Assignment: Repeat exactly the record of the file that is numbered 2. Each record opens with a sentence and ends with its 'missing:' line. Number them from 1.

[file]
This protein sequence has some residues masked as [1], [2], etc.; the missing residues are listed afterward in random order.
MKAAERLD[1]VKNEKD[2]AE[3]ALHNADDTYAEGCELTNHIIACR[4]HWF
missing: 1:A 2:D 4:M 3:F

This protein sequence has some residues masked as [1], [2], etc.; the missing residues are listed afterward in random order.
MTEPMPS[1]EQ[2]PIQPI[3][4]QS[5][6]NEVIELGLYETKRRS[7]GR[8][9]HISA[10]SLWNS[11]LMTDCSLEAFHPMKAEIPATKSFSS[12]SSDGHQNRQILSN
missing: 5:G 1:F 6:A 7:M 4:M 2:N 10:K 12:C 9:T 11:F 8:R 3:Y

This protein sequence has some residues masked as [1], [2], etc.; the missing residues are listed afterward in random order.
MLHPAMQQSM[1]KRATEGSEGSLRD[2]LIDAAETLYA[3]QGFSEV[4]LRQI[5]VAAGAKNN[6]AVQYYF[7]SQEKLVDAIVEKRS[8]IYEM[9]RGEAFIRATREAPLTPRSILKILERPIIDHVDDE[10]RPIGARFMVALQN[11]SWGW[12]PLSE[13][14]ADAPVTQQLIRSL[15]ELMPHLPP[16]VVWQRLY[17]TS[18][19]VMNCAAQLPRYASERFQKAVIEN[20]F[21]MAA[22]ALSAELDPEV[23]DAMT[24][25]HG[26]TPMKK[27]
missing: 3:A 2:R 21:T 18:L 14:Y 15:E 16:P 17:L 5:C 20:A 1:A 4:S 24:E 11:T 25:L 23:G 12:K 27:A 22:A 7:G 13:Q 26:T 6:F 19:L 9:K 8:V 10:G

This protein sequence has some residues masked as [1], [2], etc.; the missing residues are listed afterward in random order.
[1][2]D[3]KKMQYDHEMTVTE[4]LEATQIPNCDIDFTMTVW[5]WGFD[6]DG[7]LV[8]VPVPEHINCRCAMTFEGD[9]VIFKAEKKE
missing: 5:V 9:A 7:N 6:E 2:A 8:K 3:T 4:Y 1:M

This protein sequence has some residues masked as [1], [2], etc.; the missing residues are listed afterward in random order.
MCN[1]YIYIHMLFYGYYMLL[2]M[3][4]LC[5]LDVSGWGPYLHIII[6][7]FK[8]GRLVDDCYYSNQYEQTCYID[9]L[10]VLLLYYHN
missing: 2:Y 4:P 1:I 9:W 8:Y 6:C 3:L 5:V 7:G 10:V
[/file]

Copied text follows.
This protein sequence has some residues masked as [1], [2], etc.; the missing residues are listed afterward in random order.
MTEPMPS[1]EQ[2]PIQPI[3][4]QS[5][6]NEVIELGLYETKRRS[7]GR[8][9]HISA[10]SLWNS[11]LMTDCSLEAFHPMKAEIPATKSFSS[12]SSDGHQNRQILSN
missing: 5:G 1:F 6:A 7:M 4:M 2:N 10:K 12:C 9:T 11:F 8:R 3:Y